The third podcast episode is now live on iTunes. In this podcast episode I speak to Justin Hartzman of We Sell Your Site about selling websites and he sheds some light on the process of what it takes to sell a website for a huge sum of money. Justin was the website broker on the seven figure website deal on Deal of Day for our last guest on the podcast Joel Comm from episode 2.
I’m a huge fan of buying and selling websites as a way to make money online having sold one of my websites in a deal worth six figures in late 2010. I’m currently documenting the process I go through when I first buy a website on my blog using a live example which you can read about here. I met Justin when I was in Colorado as the buyers consultant for Deal Of Day and thought he’d be a great person to come on the show and shed some light on the higher end aspects of selling a website.
As I let you know on Wednesday, we’ve also partnered on a project to help teach others how to buy and sell websites through an online course we’ve created which you can find out more about at VirtualMoguls.com
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Intro: Welcome to the MakeMoneyOnTheInternet.com Podcast where you learn tips and strategies from the pros on how to build your own online business. Now, here is your host Chris Guthrie.
Chris: Hello, Chris Guthrie here and Iím very excited to have Jason Hartzman on the podcast today, to talk about one of my favorite ways to make money online, and that is, with buying and selling websites. Justin is a co-founder of WeSellYourSite.com and has sold millions of dollars worth of websites over the past few years. Welcome to the show, Justin.
Justin: Thanks, Chris. Appreciate you having me on today. I hope I can answer the questions you have for me.
Chris: Yeah. So, I know youíve been buying and selling website for a while now but Iím just kind of curious Ė actually before we even get into the history of your buying and selling websites Ė what got you started online and making money? How did you even get on the web and making a living from it?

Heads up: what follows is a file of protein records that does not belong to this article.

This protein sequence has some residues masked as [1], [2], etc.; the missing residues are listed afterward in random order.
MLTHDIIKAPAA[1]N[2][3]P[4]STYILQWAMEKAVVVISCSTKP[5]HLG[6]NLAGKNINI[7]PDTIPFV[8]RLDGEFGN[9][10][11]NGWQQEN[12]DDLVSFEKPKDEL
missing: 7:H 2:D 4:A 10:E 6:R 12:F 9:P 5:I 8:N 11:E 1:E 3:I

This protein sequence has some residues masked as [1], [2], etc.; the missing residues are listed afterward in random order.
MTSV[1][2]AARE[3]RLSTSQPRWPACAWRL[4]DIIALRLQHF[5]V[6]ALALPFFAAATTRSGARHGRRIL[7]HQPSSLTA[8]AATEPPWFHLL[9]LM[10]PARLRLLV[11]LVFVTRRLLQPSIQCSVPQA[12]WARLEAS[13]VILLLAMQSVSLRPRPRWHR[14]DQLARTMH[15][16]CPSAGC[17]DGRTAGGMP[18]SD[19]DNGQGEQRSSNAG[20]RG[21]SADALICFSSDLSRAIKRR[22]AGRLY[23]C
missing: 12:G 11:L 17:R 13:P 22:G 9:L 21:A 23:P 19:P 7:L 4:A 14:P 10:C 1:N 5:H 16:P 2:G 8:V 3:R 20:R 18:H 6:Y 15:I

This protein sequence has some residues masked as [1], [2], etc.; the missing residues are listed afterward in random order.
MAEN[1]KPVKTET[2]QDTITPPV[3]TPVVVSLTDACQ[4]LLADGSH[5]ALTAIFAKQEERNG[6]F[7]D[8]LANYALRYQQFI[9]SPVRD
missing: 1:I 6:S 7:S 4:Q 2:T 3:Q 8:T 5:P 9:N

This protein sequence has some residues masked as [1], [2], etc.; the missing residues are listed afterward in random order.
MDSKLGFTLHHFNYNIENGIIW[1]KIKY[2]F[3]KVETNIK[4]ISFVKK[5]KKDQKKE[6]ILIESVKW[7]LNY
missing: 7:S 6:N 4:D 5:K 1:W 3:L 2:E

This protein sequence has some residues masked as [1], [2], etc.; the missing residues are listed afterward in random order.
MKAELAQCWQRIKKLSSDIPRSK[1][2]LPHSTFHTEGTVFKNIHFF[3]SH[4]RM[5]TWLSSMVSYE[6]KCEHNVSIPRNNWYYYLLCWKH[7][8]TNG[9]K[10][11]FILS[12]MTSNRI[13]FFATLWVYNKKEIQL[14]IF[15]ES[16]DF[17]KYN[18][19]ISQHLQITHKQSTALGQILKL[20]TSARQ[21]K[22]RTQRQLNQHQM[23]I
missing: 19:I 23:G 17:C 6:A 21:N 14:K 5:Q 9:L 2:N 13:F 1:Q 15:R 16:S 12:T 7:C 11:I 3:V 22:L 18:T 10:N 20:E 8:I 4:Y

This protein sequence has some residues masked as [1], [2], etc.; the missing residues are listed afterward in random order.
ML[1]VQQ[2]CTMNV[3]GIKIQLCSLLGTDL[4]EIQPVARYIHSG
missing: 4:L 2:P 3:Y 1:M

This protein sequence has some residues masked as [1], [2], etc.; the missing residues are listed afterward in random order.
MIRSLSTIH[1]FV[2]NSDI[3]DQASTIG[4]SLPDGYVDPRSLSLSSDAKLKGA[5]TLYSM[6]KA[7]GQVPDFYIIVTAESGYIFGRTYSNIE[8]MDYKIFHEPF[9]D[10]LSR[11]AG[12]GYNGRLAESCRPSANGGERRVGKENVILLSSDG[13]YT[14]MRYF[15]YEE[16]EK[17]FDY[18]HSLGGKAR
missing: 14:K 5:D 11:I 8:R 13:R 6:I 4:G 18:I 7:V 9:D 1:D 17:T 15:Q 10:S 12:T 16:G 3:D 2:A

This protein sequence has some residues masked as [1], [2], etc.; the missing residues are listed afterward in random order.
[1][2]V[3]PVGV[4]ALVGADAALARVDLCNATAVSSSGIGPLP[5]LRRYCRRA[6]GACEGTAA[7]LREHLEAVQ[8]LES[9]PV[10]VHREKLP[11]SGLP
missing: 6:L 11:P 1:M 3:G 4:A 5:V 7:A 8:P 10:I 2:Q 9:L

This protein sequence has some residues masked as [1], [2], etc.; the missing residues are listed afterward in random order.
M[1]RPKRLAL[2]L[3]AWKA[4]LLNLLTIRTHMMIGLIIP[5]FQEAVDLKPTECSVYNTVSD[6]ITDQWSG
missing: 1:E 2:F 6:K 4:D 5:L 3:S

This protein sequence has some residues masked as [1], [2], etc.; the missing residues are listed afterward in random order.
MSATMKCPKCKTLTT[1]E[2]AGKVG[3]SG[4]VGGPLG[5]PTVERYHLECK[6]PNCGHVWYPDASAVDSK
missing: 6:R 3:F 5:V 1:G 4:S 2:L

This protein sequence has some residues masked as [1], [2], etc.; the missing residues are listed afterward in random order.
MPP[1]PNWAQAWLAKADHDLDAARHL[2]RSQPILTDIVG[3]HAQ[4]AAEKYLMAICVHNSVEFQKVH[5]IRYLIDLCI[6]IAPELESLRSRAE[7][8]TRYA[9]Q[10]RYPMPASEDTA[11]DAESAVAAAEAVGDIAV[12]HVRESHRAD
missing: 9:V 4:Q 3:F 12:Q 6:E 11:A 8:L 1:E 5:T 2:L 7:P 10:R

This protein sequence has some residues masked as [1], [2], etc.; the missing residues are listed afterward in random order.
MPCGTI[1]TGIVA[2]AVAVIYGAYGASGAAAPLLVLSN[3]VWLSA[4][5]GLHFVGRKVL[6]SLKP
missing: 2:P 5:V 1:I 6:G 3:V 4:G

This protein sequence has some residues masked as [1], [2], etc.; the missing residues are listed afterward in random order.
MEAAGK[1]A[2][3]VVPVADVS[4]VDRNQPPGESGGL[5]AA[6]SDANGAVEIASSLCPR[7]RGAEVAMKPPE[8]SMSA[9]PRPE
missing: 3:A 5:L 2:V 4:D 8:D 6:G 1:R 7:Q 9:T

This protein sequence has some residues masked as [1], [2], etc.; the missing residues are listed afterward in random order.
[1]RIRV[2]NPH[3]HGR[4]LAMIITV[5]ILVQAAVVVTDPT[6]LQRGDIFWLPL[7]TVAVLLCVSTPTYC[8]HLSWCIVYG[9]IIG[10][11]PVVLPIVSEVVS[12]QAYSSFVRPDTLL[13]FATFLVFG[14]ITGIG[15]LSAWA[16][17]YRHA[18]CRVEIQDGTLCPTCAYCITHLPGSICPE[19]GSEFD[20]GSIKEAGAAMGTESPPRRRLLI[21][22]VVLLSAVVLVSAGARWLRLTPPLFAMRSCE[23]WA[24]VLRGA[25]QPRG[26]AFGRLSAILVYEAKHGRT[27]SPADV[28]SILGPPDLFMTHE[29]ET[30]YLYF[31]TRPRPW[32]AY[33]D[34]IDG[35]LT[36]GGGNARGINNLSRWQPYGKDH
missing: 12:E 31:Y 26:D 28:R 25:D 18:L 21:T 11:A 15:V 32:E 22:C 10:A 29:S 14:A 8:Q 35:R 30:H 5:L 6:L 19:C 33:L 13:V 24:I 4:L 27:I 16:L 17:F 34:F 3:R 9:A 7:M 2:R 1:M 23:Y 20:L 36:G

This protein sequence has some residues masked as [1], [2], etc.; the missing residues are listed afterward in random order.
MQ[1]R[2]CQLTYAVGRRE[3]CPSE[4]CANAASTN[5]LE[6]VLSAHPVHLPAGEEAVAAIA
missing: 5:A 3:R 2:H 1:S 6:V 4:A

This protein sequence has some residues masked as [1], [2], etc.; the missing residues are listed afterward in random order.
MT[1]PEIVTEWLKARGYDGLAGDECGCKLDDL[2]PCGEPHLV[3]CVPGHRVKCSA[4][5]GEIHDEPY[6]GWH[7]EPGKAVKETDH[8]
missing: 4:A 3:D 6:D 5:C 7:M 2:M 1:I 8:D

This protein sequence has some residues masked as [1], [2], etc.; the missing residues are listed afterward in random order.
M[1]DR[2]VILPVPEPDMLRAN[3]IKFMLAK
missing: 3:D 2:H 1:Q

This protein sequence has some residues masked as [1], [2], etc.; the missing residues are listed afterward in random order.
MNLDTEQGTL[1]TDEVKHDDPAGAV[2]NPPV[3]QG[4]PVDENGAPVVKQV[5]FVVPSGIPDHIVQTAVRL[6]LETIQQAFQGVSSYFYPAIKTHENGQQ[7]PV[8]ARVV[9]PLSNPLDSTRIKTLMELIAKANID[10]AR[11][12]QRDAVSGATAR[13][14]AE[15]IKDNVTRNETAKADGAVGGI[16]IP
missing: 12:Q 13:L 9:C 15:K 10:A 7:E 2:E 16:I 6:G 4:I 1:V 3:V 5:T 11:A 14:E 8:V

Justin: Well, itís an interesting story. I mean Iím still a young guy, 20 years of age. But, I started about age 12 or 13 with my partner who I still work with today. And, we are building Ė well, before we were into websites we had this thing called the computer which is brand new. We had Internet on it. We found every which way as young entrepreneurs to make money from that and as we went about the Internet it got more popular we started building pretty interesting websites. A lot of content based Adsense stuff and before Adsense working with TribalFusion and blah blah networks that were out there in the past. And, we seem to make a lot of money by just bringing traffic to free things and we found a good niche in that and really young we started to find people who want to buy them from us who knew more about it and we started selling stuff really early on and then we had a kind of a break and we went to finish high school and went to college and learn there is other things out there to have fun with and after that we came back to it and seem to hit it really big in the MySpace niche where we started providing, you know, all the free content again. Free content was key back then, it still is today to everyone out there. So they take our content, they promote us and we learned SEO from very early ages then and marketing and providing free content, production of content and outsourcing really early and we made these big sites and as the sites became bigger and bigger and bigger and we had better connections to better advertising. Weíd sell them and weíd buy small ones and make them bigger and sell them. Before Internet flipping even existed, it was just a little niche that we knew about because we were in a specific market. And then, we had one site that we started first and we let that build up and we are just doing naturally, naturally, naturally and after about six months, so it wasnít even that long a time, the site was making huge amounts of money a month. And, somebody came by and we had been asked to sell it. We went away and sought, you know, how could we sell it out there and there wasnít the Flippas and there wasnít any other sort of stuff and there was business brokers and we used a business broker and he was charging us 10% and we found that, you know, we gave it to him, he found some people but it would always end up where, you know, we would do all the work. Weíd answer the questions, we call them back. Other time we start doing absolutely everything ourselves and weíre paying him to do nothing but provide us with someone who may be interested in buying our websites. He couldnít answer those questions; he knew nothing about the Internet. So we started a company called All You Can Eat Internet. Weíre producing websites for ourselves and for clients in all different genres. And we started a company the very same time back in 2000, 2004 beginning of 2005 called WeSellYourSite.com. We were pretty much the first Internet web brokers specifically for Internet websites out there if Ė I donít think there was anyone else. I could be wrong but itís something weíll look into and we said why are we doing this, why are we even paying someone else to do it, letís start by selling our own sites. As we started selling our own sites for six figures and higher we went, you know, well we got to help other people. We know other webmasters; letís do this. So we build up the company from there providing a service that was specifically for Internet entrepreneurs of Internet properties to get them most money and find the right investors for them. So thatís sort of where we started and how we evolved to be what we are today and there is lots of stuff in between but, thatís for another day.